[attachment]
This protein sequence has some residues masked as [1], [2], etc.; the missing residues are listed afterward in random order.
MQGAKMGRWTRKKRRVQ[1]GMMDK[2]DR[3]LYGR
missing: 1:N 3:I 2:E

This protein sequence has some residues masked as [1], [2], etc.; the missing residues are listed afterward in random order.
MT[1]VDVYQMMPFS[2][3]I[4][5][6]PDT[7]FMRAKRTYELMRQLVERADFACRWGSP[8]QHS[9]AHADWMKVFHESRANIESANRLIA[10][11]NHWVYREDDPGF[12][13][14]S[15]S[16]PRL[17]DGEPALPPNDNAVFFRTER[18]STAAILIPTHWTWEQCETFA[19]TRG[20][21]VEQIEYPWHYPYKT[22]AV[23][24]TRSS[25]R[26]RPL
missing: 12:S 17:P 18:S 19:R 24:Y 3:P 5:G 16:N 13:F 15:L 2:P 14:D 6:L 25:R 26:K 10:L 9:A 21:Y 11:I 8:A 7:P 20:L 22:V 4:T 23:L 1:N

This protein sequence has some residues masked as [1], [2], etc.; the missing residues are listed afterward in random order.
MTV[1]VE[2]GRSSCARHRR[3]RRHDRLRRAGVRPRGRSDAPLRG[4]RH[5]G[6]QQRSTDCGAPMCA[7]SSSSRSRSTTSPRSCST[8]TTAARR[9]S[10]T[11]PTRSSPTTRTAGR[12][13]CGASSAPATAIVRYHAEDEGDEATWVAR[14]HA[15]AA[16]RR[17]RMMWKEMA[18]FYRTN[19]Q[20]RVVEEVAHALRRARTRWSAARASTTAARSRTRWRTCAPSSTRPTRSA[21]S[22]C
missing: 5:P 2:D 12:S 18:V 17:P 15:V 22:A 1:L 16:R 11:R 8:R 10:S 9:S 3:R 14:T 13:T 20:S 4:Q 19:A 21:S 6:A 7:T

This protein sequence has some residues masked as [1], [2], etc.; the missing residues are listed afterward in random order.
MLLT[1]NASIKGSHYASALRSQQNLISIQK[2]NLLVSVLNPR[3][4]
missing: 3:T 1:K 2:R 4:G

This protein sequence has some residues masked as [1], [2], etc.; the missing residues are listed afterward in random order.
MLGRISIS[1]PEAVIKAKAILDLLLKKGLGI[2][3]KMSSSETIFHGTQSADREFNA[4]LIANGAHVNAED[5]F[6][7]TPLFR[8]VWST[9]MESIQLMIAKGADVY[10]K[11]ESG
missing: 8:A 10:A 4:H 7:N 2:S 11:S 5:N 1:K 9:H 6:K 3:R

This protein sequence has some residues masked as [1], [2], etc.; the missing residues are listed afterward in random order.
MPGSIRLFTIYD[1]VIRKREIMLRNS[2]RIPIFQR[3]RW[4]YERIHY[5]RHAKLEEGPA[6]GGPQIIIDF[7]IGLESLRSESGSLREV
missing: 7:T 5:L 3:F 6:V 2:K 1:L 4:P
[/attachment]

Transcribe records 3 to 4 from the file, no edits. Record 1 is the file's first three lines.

This protein sequence has some residues masked as [1], [2], etc.; the missing residues are listed afterward in random order.
MTV[1]VE[2]GRSSCARHRR[3]RRHDRLRRAGVRPRGRSDAPLRG[4]RH[5]G[6]QQRSTDCGAPMCA[7]SSSSRSRSTTSPRSCST[8]TTAARR[9]S[10]T[11]PTRSSPTTRTAGR[12][13]CGASSAPATAIVRYHAEDEGDEATWVAR[14]HA[15]AA[16]RR[17]RMMWKEMA[18]FYRTN[19]Q[20]RVVEEVAHALRRARTRWSAARASTTAARSRTRWRTCAPSSTRPTRSA[21]S[22]C
missing: 5:P 2:D 12:S 18:V 17:P 15:V 22:A 1:L 16:R 11:R 8:R 10:S 9:S 3:R 14:T 13:T 20:S 4:Q 19:A 21:S 6:A 7:T

This protein sequence has some residues masked as [1], [2], etc.; the missing residues are listed afterward in random order.
MLLT[1]NASIKGSHYASALRSQQNLISIQK[2]NLLVSVLNPR[3][4]
missing: 3:T 1:K 2:R 4:G